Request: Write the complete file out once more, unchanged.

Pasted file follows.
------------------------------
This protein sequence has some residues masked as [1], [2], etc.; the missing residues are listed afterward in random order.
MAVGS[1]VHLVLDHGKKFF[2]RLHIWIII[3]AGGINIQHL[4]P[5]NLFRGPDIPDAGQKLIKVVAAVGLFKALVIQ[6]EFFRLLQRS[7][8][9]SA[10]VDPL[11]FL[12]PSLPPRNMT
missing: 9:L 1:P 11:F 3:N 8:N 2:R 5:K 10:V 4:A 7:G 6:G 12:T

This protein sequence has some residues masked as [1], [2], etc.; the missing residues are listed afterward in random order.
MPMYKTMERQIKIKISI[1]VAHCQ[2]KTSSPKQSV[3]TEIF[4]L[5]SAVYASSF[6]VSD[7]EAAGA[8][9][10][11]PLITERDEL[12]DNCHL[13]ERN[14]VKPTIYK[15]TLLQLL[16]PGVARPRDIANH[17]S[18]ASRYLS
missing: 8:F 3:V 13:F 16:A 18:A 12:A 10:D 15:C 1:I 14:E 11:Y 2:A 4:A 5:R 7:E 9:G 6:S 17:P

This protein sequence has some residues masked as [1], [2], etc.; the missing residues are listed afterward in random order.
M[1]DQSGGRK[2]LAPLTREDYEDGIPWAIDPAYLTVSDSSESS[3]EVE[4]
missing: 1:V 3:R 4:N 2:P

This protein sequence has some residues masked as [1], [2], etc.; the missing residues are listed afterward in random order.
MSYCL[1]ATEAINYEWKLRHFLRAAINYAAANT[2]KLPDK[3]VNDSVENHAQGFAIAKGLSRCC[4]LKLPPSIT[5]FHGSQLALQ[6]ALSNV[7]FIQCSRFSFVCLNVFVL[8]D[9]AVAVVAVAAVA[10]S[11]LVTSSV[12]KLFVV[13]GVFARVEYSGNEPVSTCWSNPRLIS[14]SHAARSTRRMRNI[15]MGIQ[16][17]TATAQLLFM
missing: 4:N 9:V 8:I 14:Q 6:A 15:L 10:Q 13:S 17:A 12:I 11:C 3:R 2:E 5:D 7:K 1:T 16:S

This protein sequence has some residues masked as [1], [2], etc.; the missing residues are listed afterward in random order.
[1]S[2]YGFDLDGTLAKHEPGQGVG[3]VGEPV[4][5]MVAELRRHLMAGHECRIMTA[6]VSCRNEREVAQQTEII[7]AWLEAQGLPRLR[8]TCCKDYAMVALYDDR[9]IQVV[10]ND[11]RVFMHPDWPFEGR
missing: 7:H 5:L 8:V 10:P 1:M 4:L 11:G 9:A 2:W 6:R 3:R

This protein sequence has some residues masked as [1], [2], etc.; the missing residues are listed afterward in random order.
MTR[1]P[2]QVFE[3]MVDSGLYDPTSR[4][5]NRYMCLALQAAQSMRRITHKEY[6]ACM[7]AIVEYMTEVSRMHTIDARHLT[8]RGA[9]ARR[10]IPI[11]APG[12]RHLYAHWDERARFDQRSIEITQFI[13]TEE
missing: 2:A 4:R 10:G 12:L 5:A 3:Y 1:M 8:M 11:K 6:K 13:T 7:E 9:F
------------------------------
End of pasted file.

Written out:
This protein sequence has some residues masked as [1], [2], etc.; the missing residues are listed afterward in random order.
MAVGS[1]VHLVLDHGKKFF[2]RLHIWIII[3]AGGINIQHL[4]P[5]NLFRGPDIPDAGQKLIKVVAAVGLFKALVIQ[6]EFFRLLQRS[7][8][9]SA[10]VDPL[11]FL[12]PSLPPRNMT
missing: 9:L 1:P 11:F 3:N 8:N 2:R 5:K 10:V 4:A 7:G 6:G 12:T

This protein sequence has some residues masked as [1], [2], etc.; the missing residues are listed afterward in random order.
MPMYKTMERQIKIKISI[1]VAHCQ[2]KTSSPKQSV[3]TEIF[4]L[5]SAVYASSF[6]VSD[7]EAAGA[8][9][10][11]PLITERDEL[12]DNCHL[13]ERN[14]VKPTIYK[15]TLLQLL[16]PGVARPRDIANH[17]S[18]ASRYLS
missing: 8:F 3:V 13:F 16:A 18:A 12:A 10:D 15:C 1:I 14:E 11:Y 2:A 4:A 5:R 7:E 9:G 6:S 17:P

This protein sequence has some residues masked as [1], [2], etc.; the missing residues are listed afterward in random order.
M[1]DQSGGRK[2]LAPLTREDYEDGIPWAIDPAYLTVSDSSESS[3]EVE[4]
missing: 1:V 3:R 4:N 2:P

This protein sequence has some residues masked as [1], [2], etc.; the missing residues are listed afterward in random order.
MSYCL[1]ATEAINYEWKLRHFLRAAINYAAANT[2]KLPDK[3]VNDSVENHAQGFAIAKGLSRCC[4]LKLPPSIT[5]FHGSQLALQ[6]ALSNV[7]FIQCSRFSFVCLNVFVL[8]D[9]AVAVVAVAAVA[10]S[11]LVTSSV[12]KLFVV[13]GVFARVEYSGNEPVSTCWSNPRLIS[14]SHAARSTRRMRNI[15]MGIQ[16][17]TATAQLLFM
missing: 4:N 9:V 8:I 14:Q 6:A 15:L 10:Q 13:S 17:A 12:I 11:C 3:R 2:E 5:D 7:K 1:T 16:S

This protein sequence has some residues masked as [1], [2], etc.; the missing residues are listed afterward in random order.
[1]S[2]YGFDLDGTLAKHEPGQGVG[3]VGEPV[4][5]MVAELRRHLMAGHECRIMTA[6]VSCRNEREVAQQTEII[7]AWLEAQGLPRLR[8]TCCKDYAMVALYDDR[9]IQVV[10]ND[11]RVFMHPDWPFEGR
missing: 7:H 5:L 8:V 10:P 1:M 4:L 11:G 9:A 2:W 6:R 3:R

This protein sequence has some residues masked as [1], [2], etc.; the missing residues are listed afterward in random order.
MTR[1]P[2]QVFE[3]MVDSGLYDPTSR[4][5]NRYMCLALQAAQSMRRITHKEY[6]ACM[7]AIVEYMTEVSRMHTIDARHLT[8]RGA[9]ARR[10]IPI[11]APG[12]RHLYAHWDERARFDQRSIEITQFI[13]TEE
missing: 2:A 4:R 10:G 12:L 5:A 3:Y 1:M 8:M 11:K 6:K 13:T 7:E 9:F